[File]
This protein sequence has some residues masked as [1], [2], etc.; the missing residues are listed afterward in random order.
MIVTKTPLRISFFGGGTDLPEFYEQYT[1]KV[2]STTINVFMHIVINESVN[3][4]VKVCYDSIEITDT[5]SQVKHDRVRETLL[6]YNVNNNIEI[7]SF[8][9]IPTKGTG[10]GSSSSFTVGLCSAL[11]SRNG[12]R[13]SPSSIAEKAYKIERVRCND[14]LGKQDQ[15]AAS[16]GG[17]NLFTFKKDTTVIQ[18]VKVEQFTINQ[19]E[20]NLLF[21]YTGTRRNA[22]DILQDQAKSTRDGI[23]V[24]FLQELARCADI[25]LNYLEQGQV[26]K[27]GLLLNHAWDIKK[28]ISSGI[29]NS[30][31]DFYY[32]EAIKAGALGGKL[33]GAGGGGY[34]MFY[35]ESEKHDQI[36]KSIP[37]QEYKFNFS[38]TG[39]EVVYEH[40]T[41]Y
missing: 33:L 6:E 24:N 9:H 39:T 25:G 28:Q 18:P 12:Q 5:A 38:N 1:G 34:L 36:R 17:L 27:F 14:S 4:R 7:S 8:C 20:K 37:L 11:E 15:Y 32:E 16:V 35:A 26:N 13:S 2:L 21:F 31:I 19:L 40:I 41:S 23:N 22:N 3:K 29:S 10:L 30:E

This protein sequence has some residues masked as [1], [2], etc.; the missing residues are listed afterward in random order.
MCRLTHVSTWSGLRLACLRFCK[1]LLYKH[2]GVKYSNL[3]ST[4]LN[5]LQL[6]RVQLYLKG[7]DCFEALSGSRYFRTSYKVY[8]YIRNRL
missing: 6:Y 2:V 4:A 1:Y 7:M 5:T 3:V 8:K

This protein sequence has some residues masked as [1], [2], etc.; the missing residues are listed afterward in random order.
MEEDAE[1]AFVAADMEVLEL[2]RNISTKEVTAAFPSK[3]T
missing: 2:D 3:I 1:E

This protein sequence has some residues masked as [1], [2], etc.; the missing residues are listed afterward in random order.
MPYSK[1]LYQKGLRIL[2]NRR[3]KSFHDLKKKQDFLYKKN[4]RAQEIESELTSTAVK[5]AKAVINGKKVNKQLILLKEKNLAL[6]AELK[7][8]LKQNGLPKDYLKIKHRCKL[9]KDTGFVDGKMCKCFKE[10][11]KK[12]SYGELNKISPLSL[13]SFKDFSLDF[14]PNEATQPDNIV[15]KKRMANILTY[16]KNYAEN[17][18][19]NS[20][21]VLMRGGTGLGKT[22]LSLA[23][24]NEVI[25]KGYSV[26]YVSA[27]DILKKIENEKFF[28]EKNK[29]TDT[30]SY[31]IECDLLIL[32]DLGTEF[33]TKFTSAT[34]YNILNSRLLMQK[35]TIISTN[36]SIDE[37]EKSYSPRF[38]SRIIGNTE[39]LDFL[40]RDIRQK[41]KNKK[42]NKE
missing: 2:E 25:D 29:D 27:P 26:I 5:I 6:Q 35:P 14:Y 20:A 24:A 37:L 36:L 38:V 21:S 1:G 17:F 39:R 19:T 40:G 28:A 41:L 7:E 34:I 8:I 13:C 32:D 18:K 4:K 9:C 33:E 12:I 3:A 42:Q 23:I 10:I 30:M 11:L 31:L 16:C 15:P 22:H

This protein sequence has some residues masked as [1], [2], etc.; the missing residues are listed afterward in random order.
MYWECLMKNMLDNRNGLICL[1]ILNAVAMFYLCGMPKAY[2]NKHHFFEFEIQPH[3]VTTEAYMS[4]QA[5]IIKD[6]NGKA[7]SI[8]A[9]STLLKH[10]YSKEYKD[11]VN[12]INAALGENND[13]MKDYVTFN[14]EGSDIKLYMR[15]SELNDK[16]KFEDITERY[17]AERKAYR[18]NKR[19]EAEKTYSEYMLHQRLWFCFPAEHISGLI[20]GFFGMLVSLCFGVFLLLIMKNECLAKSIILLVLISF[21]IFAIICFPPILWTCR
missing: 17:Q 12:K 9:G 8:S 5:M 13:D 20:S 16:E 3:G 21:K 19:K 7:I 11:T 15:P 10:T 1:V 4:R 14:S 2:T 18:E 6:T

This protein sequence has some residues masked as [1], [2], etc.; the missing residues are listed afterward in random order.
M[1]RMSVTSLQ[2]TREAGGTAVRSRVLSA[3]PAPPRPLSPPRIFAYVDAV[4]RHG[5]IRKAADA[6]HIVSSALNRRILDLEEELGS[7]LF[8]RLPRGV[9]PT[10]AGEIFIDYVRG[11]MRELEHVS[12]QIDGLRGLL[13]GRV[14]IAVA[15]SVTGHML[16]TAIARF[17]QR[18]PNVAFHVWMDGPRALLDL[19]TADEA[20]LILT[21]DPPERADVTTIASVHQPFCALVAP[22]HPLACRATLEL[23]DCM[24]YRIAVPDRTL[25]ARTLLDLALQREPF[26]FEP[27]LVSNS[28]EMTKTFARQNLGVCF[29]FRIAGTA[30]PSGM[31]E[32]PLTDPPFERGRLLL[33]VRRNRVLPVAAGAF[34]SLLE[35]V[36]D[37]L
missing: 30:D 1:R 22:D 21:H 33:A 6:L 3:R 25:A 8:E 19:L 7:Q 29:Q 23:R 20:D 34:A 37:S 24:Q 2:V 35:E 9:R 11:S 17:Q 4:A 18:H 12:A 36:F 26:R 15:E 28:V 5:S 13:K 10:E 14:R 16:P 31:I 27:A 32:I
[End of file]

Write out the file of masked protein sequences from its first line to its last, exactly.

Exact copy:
This protein sequence has some residues masked as [1], [2], etc.; the missing residues are listed afterward in random order.
MIVTKTPLRISFFGGGTDLPEFYEQYT[1]KV[2]STTINVFMHIVINESVN[3][4]VKVCYDSIEITDT[5]SQVKHDRVRETLL[6]YNVNNNIEI[7]SF[8][9]IPTKGTG[10]GSSSSFTVGLCSAL[11]SRNG[12]R[13]SPSSIAEKAYKIERVRCND[14]LGKQDQ[15]AAS[16]GG[17]NLFTFKKDTTVIQ[18]VKVEQFTINQ[19]E[20]NLLF[21]YTGTRRNA[22]DILQDQAKSTRDGI[23]V[24]FLQELARCADI[25]LNYLEQGQV[26]K[27]GLLLNHAWDIKK[28]ISSGI[29]NS[30][31]DFYY[32]EAIKAGALGGKL[33]GAGGGGY[34]MFY[35]ESEKHDQI[36]KSIP[37]QEYKFNFS[38]TG[39]EVVYEH[40]T[41]Y
missing: 33:L 6:E 24:N 9:H 39:T 25:G 28:Q 18:P 12:Q 5:A 38:N 1:G 34:L 36:R 17:L 27:F 14:S 4:R 7:S 8:C 20:K 37:L 11:E 15:Y 32:E 16:V 35:A 26:N 13:S 2:L 21:F 31:I 19:L 40:I 41:S 23:N 22:N 3:K 29:S 10:L 30:E

This protein sequence has some residues masked as [1], [2], etc.; the missing residues are listed afterward in random order.
MCRLTHVSTWSGLRLACLRFCK[1]LLYKH[2]GVKYSNL[3]ST[4]LN[5]LQL[6]RVQLYLKG[7]DCFEALSGSRYFRTSYKVY[8]YIRNRL
missing: 6:Y 2:V 4:A 1:Y 7:M 5:T 3:V 8:K

This protein sequence has some residues masked as [1], [2], etc.; the missing residues are listed afterward in random order.
MEEDAE[1]AFVAADMEVLEL[2]RNISTKEVTAAFPSK[3]T
missing: 2:D 3:I 1:E

This protein sequence has some residues masked as [1], [2], etc.; the missing residues are listed afterward in random order.
MPYSK[1]LYQKGLRIL[2]NRR[3]KSFHDLKKKQDFLYKKN[4]RAQEIESELTSTAVK[5]AKAVINGKKVNKQLILLKEKNLAL[6]AELK[7][8]LKQNGLPKDYLKIKHRCKL[9]KDTGFVDGKMCKCFKE[10][11]KK[12]SYGELNKISPLSL[13]SFKDFSLDF[14]PNEATQPDNIV[15]KKRMANILTY[16]KNYAEN[17][18][19]NS[20][21]VLMRGGTGLGKT[22]LSLA[23][24]NEVI[25]KGYSV[26]YVSA[27]DILKKIENEKFF[28]EKNK[29]TDT[30]SY[31]IECDLLIL[32]DLGTEF[33]TKFTSAT[34]YNILNSRLLMQK[35]TIISTN[36]SIDE[37]EKSYSPRF[38]SRIIGNTE[39]LDFL[40]RDIRQK[41]KNKK[42]NKE
missing: 2:E 25:D 29:D 27:P 26:I 5:I 6:Q 35:P 14:Y 20:A 24:A 37:L 36:L 38:V 21:S 1:G 17:F 39:R 19:T 40:G 28:A 41:L 7:E 34:I 8:I 13:C 32:D 18:K 4:K 9:C 33:E 12:I 3:A 42:Q 23:I 10:I 30:M 11:L 31:L 16:C 15:P 22:H

This protein sequence has some residues masked as [1], [2], etc.; the missing residues are listed afterward in random order.
MYWECLMKNMLDNRNGLICL[1]ILNAVAMFYLCGMPKAY[2]NKHHFFEFEIQPH[3]VTTEAYMS[4]QA[5]IIKD[6]NGKA[7]SI[8]A[9]STLLKH[10]YSKEYKD[11]VN[12]INAALGENND[13]MKDYVTFN[14]EGSDIKLYMR[15]SELNDK[16]KFEDITERY[17]AERKAYR[18]NKR[19]EAEKTYSEYMLHQRLWFCFPAEHISGLI[20]GFFGMLVSLCFGVFLLLIMKNECLAKSIILLVLISF[21]IFAIICFPPILWTCR
missing: 17:Q 12:K 9:G 8:S 5:M 13:D 20:S 16:E 3:G 21:K 19:K 7:I 11:T 15:P 10:T 1:V 4:R 14:S 2:T 18:E 6:T

This protein sequence has some residues masked as [1], [2], etc.; the missing residues are listed afterward in random order.
M[1]RMSVTSLQ[2]TREAGGTAVRSRVLSA[3]PAPPRPLSPPRIFAYVDAV[4]RHG[5]IRKAADA[6]HIVSSALNRRILDLEEELGS[7]LF[8]RLPRGV[9]PT[10]AGEIFIDYVRG[11]MRELEHVS[12]QIDGLRGLL[13]GRV[14]IAVA[15]SVTGHML[16]TAIARF[17]QR[18]PNVAFHVWMDGPRALLDL[19]TADEA[20]LILT[21]DPPERADVTTIASVHQPFCALVAP[22]HPLACRATLEL[23]DCM[24]YRIAVPDRTL[25]ARTLLDLALQREPF[26]FEP[27]LVSNS[28]EMTKTFARQNLGVCF[29]FRIAGTA[30]PSGM[31]E[32]PLTDPPFERGRLLL[33]VRRNRVLPVAAGAF[34]SLLE[35]V[36]D[37]L
missing: 30:D 1:R 22:D 21:H 33:A 6:L 3:R 25:A 8:E 19:L 7:Q 29:Q 23:R 20:D 34:A 37:S 24:Q 2:V 35:E 9:R 11:S 17:Q 4:A 18:H 12:A 36:F 26:R 15:E 28:V 5:S 13:K 10:E 14:R 16:P 31:I 27:A 32:I